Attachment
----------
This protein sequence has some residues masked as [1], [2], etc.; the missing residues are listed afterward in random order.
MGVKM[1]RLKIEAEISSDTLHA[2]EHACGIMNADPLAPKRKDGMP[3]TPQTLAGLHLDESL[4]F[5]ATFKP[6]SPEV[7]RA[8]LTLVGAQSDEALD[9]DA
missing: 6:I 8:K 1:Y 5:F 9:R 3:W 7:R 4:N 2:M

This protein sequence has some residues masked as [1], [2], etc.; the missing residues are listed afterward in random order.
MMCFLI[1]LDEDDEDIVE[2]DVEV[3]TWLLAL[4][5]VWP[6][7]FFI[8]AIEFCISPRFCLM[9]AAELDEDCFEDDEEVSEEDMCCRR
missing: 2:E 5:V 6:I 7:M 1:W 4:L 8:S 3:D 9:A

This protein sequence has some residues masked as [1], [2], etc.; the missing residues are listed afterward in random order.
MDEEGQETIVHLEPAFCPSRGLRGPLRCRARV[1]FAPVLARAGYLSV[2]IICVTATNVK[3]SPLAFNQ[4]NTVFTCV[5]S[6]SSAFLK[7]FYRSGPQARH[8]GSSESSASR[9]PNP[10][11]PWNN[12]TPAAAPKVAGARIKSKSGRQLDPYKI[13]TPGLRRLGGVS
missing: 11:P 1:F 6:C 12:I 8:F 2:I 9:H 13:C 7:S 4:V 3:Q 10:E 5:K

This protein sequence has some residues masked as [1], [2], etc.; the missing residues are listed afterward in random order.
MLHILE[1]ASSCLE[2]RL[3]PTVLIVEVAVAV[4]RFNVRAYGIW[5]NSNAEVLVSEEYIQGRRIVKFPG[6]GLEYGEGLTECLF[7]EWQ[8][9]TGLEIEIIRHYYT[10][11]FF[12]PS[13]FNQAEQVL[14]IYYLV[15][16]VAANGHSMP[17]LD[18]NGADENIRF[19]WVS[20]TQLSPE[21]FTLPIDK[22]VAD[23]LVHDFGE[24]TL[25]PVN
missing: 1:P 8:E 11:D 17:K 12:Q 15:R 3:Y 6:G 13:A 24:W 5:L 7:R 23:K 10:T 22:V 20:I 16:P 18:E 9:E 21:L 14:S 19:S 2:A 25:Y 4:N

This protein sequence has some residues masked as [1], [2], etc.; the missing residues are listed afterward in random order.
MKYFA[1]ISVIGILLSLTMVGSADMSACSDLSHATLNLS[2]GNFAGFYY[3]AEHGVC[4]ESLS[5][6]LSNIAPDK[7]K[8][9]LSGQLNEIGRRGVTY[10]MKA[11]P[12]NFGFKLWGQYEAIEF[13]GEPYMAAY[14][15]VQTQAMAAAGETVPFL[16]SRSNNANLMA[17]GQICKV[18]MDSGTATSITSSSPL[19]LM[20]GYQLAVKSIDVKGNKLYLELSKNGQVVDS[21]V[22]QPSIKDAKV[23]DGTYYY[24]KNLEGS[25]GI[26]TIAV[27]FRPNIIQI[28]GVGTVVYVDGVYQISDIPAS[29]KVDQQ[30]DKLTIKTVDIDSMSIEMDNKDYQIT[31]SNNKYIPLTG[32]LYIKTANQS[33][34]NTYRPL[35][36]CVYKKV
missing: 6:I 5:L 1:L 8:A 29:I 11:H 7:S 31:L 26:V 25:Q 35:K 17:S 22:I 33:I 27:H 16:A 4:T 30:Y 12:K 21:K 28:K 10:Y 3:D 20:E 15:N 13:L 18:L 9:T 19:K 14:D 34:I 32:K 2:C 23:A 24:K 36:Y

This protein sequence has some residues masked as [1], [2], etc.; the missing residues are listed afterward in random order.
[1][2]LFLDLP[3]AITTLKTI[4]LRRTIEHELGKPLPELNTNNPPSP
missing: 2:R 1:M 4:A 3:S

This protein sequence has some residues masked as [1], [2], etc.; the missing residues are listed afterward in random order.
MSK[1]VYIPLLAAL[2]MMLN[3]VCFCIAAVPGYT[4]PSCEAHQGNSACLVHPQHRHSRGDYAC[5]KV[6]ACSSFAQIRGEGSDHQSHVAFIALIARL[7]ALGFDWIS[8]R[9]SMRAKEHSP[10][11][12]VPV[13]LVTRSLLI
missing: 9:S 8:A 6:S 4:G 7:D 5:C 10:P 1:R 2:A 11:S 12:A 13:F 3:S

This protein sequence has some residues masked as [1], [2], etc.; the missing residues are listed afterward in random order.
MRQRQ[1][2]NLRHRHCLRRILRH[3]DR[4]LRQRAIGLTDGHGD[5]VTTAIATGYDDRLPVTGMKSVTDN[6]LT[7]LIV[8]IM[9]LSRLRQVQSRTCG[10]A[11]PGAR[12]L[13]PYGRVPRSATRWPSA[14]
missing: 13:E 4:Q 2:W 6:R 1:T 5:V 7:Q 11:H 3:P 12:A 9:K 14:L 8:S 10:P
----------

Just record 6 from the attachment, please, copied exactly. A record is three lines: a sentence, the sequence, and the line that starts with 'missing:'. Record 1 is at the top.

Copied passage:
This protein sequence has some residues masked as [1], [2], etc.; the missing residues are listed afterward in random order.
[1][2]LFLDLP[3]AITTLKTI[4]LRRTIEHELGKPLPELNTNNPPSP
missing: 2:R 1:M 4:A 3:S